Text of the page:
Trying to capture the way light changes the local color of things is such a challenge. It’s hard enough when the trees are green and the sky is blue. I wanted to get out of my comfort zone here and try to paint the atmosphere instead of the object.
Here’s a monotone painting of a small barn off Caney Road. The area where this barn is located has changed dramatically since we moved the area 11 years ago but this little spot has remained the same.
I’ve been wanting to paint in the Caney Creek Preserve for a while and finally had a good time to get over there. We used to live right by this park and there is a nice little creek that runs all through it. I brought Truman (the dog) with me and let him run wild while I worked on this one.
Whenever I get in one of these funks with color I tend to pull back and do a couple monotone style paintings to find my footing. I had also purchased some new linen panels from Wind River Arts and wanted to test them out before committing to a real painting. This board was amazing to paint on and it felt good to make some progress with one.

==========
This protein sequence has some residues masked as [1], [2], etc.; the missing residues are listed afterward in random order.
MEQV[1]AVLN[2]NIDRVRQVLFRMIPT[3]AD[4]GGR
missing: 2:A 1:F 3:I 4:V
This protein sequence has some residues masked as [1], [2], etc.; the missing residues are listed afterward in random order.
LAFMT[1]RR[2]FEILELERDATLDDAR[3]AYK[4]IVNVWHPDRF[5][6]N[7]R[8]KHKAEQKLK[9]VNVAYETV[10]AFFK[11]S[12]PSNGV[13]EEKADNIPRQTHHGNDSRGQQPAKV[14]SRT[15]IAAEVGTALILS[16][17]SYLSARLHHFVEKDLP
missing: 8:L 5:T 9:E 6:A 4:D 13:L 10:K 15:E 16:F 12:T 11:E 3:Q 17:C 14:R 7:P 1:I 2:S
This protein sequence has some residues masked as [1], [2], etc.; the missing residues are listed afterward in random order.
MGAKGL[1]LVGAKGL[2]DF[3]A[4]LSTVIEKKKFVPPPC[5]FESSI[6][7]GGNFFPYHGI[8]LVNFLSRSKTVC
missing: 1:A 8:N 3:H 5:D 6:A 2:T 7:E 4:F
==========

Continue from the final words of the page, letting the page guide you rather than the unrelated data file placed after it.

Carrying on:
The thing about learning is that it’s not always fun. It’s like working out. Everyone like the benefits of exercising but the actual process – not so much. It stinks because I wish these were better, but I learn as much from the bad ones as I do from the good ones. Onward and upward.
One of the hiking trails inside Cloudland Canyon state park opens up into a field with a small pond. The day I was there it was incredibly still and the pond was almost like a mirror.
This one was pretty frustrating. I struggled like crazy with the edges of the tree on the right and eventually resorted to using it as a palette knife experiment. You can’t win them all…
I wanted to try this one again. My goal was to bring the values of the shadow and light sections closer but really push the temperatures apart. I was unable to do this and need to try it again.